The Disappearance of Willie Bingham: portrait of a society exploiting emotions and desire for vengeance

Matt Richards, “The Disappearance of Willie Bingham” (2015)

A truly unsettling short realist film about a bureaucracy gone insanely inhuman, pandering to the lowest common denominator in Western cultural ethics, this Australian psychological horror piece justifies wading through much dross on the Omeleto channel. Prisoner Willie Bingham (Kevin Dee) has been selected by the State of Victoria to undergo a new kind of punishment for having killed a child while intoxicated: the punishment involves the participation of the victim’s family who can demand that Bingham undergo a series of amputations while family members watch. The victim’s father (Tim Ferris) requests that Bingham’s left hand be chopped off first. After this operation, Bingham is then taken by his prison supervisor George Morton (Gregory J Fryer) and the police on a circuit of primary and secondary schools to demonstrate to youngsters the consequences of committing serious crimes: they too can expect to undergo progressive amputation. Over time, Bingham suffers more amputations: his right hand goes, then his left leg, and various organs also disappear. With each operation, the victim’s sisters refuse to watch and leave, and the father steadily becomes more disheveled. Bingham’s mental state deteriorates with each operation as well until he becomes completely traumatised, withdrawn and uncommunicative.

The acting is excellent and Dee’s performance as Bingham is heart-rendingly pathetic, not least because there is a possibility that he is innocent of several charges against him relating to the rape and murder of the child victim. As the convicted criminal in a prison system that has been largely privatised, pandering to public calls for Old Testament eye-for-an-eye vengeance against those deemed to have committed unspeakable crimes, Bingham has no say in his punishment and is caught up in a spiral of a relentless and deranged prison bureaucracy that acts with a demonic life of its own. The film does not say who ultimately is responsible for having set this Kafkaesque machine system in progress, literally chewing through each and every prisoner guilty of a serious crime. At the end of the film, Bingham is left a literal husk.

Other characters fare little better than Bingham: the victim’s father undergoes degradation as well and ironically appears to reach a state similar to Bingham’s initial state when he murdered the child. (One almost expects a late plot twist in which the father admits to the crime.) Bingham’s supervisor Fryer appears a broken man by the end of the film as he resignedly takes Bingham on yet another circus tour of various schools. The high school students view Bingham as a figure to be made fun of. What lessons they might learn are very different from what they are supposed to learn. Yet the bureaucracy carrying out the progressive amputation punishments on Bingham and others like him continues regardless.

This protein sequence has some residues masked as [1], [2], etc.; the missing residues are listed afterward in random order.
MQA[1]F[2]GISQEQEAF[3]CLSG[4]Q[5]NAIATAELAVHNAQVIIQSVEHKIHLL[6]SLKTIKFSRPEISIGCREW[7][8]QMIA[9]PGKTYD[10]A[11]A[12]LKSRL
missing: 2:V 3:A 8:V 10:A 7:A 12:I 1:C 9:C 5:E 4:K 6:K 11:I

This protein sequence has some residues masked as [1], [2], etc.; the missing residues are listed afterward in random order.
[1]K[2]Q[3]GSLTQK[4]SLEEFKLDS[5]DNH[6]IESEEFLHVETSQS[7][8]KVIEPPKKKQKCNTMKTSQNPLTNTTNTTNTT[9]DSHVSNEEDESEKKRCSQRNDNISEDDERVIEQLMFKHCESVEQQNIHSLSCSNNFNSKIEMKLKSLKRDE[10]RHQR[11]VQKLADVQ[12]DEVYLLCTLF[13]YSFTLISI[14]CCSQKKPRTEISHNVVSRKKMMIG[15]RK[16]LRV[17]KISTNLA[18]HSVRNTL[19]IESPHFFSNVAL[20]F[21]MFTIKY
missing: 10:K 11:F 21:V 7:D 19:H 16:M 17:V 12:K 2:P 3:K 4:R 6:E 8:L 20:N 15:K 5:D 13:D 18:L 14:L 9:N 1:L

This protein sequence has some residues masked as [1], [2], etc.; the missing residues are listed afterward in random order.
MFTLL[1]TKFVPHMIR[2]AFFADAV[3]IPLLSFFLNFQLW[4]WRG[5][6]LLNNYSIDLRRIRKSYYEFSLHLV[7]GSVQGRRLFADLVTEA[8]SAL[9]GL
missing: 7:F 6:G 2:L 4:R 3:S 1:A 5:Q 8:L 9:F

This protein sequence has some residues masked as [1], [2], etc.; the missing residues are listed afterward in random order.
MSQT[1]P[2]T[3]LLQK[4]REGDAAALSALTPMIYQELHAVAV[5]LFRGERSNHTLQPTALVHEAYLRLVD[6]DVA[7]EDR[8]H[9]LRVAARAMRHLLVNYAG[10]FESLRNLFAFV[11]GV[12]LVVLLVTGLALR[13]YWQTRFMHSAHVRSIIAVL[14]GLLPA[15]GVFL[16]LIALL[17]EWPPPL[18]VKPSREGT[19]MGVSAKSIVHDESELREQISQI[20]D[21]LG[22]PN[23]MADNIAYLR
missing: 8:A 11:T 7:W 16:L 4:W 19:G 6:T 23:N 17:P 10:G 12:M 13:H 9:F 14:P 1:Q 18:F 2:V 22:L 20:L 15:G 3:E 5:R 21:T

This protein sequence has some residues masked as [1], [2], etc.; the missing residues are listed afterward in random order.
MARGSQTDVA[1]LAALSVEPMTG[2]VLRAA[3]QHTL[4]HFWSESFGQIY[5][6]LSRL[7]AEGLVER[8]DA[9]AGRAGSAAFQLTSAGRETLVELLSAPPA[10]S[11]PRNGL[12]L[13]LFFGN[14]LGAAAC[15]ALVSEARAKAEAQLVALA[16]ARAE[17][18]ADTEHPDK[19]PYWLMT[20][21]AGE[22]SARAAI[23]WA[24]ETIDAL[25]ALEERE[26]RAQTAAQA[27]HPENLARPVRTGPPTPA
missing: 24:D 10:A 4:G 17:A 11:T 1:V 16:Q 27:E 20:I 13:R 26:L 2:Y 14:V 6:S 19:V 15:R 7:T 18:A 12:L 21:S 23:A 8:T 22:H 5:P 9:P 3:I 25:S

Aside from obvious questions about how the State should deal with heinous acts of crime and the people who commit them, and whether effective justice can be served by the punishments attached to these crimes, there is a wider issue of the potential consequences of privatising prisons and other functions of the State, opening up these privatised functions to the whims of the general public and pandering to people’s emotions and instincts rather than their reason. The horrific, dehumanising effects of such privatisation and a populist approach to punishing prison inmates, on inmates, prison administrators, victims’ families and the people who carry out the progressive punishments are made plain to the audience. Even the supposed benefits of the punishments are questionable.

Much of the film’s power comes from its plausibility and its realist tone. All the characters are to some extent stereotypes and audiences can very readily identify with these stereotypes. The plot is very original but its inevitable and relentless trajectory cannot sustain a running time much longer than 15 minutes. For a film of its type to work, it needs to bring in philosophical issues about the role of the State in delivering justice to victims of crimes, in deciding the appropriate levels and types of punishments for crimes, and in accepting (or outsourcing) responsibility for imprisoning people and punishing them. The film also needs to say something about the nature of a society that enables an inhumane system of punishment exploiting emotions and desire for revenge and extreme punishments to exist and thrive.

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